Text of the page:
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                                slaughter

                                  17. The Things They Carried by Tim O’Brien

                                  A book about the stories that may or may not have happened during the narrator’s experiences during Vietnam. This one hints at the nature of storytelling itself, and why exaggeration may be the only way to get your point across.

                                  carried

                                    18. The Curious Incident of the Dog in the Nighttime by Mark Haddon

                                    Told from the perspective of an autistic boy, this book hits perfectly on what it is like to have a family member with special needs. The author spent a lot of time working professional with special needs patients, and no other book approaches illustrating social disorders this way.

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                                      19. The Jungle By Upton Sinclair

                                      Set in the meat-packing industry in Chicago in the 1900’s, this book illustrates the story of Jurgus Rudkus, a Lithuanian immigrant who toils day and night. After losing everything, he finds solace in local politics and eventually embraces socialism.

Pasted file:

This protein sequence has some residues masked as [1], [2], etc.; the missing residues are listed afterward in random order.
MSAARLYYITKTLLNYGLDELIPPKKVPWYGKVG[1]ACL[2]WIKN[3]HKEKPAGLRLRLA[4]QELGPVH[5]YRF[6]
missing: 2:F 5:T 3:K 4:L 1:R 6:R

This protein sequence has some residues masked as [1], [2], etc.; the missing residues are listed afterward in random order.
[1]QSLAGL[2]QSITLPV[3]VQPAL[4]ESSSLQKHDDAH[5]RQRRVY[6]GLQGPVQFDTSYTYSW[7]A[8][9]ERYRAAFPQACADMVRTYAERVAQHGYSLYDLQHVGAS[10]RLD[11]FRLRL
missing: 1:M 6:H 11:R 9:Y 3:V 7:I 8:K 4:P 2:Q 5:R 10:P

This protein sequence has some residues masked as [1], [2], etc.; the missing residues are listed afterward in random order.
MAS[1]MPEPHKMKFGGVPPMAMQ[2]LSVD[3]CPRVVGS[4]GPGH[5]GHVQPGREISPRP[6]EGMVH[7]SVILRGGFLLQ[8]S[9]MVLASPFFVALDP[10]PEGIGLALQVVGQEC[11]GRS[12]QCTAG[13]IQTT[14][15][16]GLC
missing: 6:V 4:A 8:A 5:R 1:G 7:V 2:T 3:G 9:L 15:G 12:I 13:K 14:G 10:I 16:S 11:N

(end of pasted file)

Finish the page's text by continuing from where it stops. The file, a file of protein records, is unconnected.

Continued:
jungle

                                        20. Americanah by Chimamanda Ngoze Adichie

                                        This one follows the loves and struggles of a young Nigerian woman as see moves to America to attend school. While we think of America as the perfect end destination for many cultures, this one will make you question the struggle to fit in that many immigrants experience.

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                                          21. Midnight’s Children by Salman Rushdie

                                          A book that incorporates magical realism into a story surrounding the independence of India from British rule, this one will amaze you with prose and stretch your thoughts about destiny.

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                                            22. Infinite Jest by David Foster Wallace

                                            Coming in at a staggering 1104 pages, Infinite Jest is a modern day Moby Dick that will make you question the nature of sanity, of the coming future, and addiction and recovery.

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                                              23. The Alchemist by Paolo Coehlo

                                              Set as a boy makes a pilgrimage from Spain across the desert of North Africa in pursuit of his destiny, Coehlo weaves a story that will change how you look on fate, love, and finding your place in the world.

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                                                24. On the Road by Jack Kerouac